Madeline Ford Ryerson ’10 Presents Anne Sophie Laumont Lecture

Software engineer Madeline Ford Ryerson ’10 presented this year’s Anne Sophie Laumont Lecture, “On the Origin of Code: What Evolution Can Teach Us About Software Engineering,” at an Upper School assembly. The lecture, which combined Ryerson’s academic background in evolutionary biology with her work in engineering, highlighted how she continues to align her intellectual curiosity with her academic and professional pursuits. Ryerson is among three of Head of School Bodie Brizendine’s former students invited to present this year’s named lecture series in honor of Brizendine’s final year at Spence.  

Senior Hailey S. introduced Ryerson, who received a B.A. in Human Evolutionary Biology from Harvard before finding her niche in software engineering. Now a Lead Engineer at Guild Education, Ryerson is “constantly learning and solving new problems” in service to the organization’s mission of providing American workers with greater access to education. 

From the time she was young, Ryerson wanted to be a “knower of everything,” she shared. While this quality didn’t initially lend itself to choosing a college major, it has helped Ryerson with big picture thinking as she addresses complex technical challenges at Guild Education. Should software engineers create solutions that anticipate future needs, she posed, or instead make incremental changes to solve problems in real time?

To answer this question, Ryerson turns to the guiding principles behind evolutionary biology. “Since there is no way of knowing what the future holds and what the future environment might look like, I believe that the smart choice is often to build systems for now, and let environmental pressures over time shape future adaptations,” Ryerson said, noting that many small changes ultimately add up to larger ones.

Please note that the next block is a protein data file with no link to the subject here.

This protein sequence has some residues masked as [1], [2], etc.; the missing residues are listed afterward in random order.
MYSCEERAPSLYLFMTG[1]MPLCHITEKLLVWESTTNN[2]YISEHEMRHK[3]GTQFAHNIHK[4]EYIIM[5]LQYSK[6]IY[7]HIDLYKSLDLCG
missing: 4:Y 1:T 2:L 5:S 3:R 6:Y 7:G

Invoking the Spence motto, “Not just for School but for life we learn,” Ryerson encouraged students to use an interdisciplinary approach in their own fields of work. “Drawing ideas from one domain and applying them in another can breathe new life into existing ways of thinking.” Ryerson said. “In doing so, you could be that spark of change that eventually causes a whole system to evolve.”


The Anne Sophie Laumont ’99 Lecture was established in 1998 by Sophie’s parents, family and friends to honor her passion for knowledge, pay homage to her courageous spirit, cherish her legacy and extend the spark of her creativity to future generations of Spence students. Each year, the School honors Sophie’s memory with a lecture in one of the following areas: the arts, literature or the sciences.